New Law Provides More Doctor & Nurse Training in Oklahoma
Published: Wednesday, May 12, 2021
Leaders from the University of Oklahoma (OU), OU Health and the Oklahoma Legislature gathered Tuesday to celebrate Senate Bill 79 becoming law. SB 79, which was recently signed by Gov. Kevin Stitt, restores a historic sales tax credit to free up funds for OU Health to train:
- 70 medical residents within 3 years
- 110 nursing graduates a year
- 50 new nurse practitioners a year
University of Oklahoma President Joseph Harroz Jr., said SB 79 is well-timed as OU Physicians, the University Hospitals Authority and Trust and OU Medicine, Inc. prepare to merge.
"As we create Oklahoma's first truly integrated, comprehensive academic health system, SB 79 will further our central work of educating tomorrow's health professionals and creating a healthier Oklahoma," Harroz said. "Critically, it will help address our state's physician shortage, because we know doctors who train here, stay here."
Oklahoma ranks No. 46 in physicians per capita, but No. 11 in the nation for retaining medical residents
"SB 79 is a major step forward for developing Oklahoma's healthcare workforce," said Chuck Spicer, OU Medicine, Inc. president and CEO. "Our state faces a shortage of doctors and nurses, and this law will help OU Health generate healthcare providers with the breadth of experience that only a comprehensive academic health system can provide. We offer our thanks to the House and Senate, the bill authors, leadership in both houses for moving the bill forward, and to the governor for his signature."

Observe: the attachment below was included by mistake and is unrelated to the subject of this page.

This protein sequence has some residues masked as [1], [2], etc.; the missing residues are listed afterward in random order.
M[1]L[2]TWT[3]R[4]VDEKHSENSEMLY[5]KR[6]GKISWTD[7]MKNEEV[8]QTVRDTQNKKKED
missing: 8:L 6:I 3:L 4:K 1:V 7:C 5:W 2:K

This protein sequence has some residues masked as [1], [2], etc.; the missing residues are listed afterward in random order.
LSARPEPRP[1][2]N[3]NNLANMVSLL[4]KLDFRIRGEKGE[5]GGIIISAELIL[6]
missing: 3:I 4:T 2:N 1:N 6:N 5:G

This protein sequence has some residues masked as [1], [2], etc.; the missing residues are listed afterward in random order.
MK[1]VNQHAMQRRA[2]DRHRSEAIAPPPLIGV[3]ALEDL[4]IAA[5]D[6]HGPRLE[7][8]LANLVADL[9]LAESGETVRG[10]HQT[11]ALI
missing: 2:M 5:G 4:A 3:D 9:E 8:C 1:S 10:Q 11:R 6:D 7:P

Legislative leaders discussed how much SB 79 will help solve a real problem.
"SB 79 addresses our state's shortage of doctors and nurses in a responsible way, and Oklahomans across the state will share in the benefits," said Sen. Roger Thompson, R-Okemah, who authored the bill in the Senate. "This is important for health and important for economic development."
House author Rep. Kevin Wallace, R-Wellston, agreed.
"Increasing the number of health care professionals serving our state will help us improve health outcomes for all Oklahomans," said Wallace. "This will lead not only to better lives but a healthier state economy for our taxpayers."
Harroz noted a broad effort was required to raise the level of healthcare across the state.
"Administrators, academics, clinicians, lawmakers and elected officials all came together to make this happen, and we're thankful for their passion and dedication to serving all Oklahomans," he said. "Everyone involved in this effort deserves the thanks of Oklahomans who will soon enjoy better access to high-quality healthcare."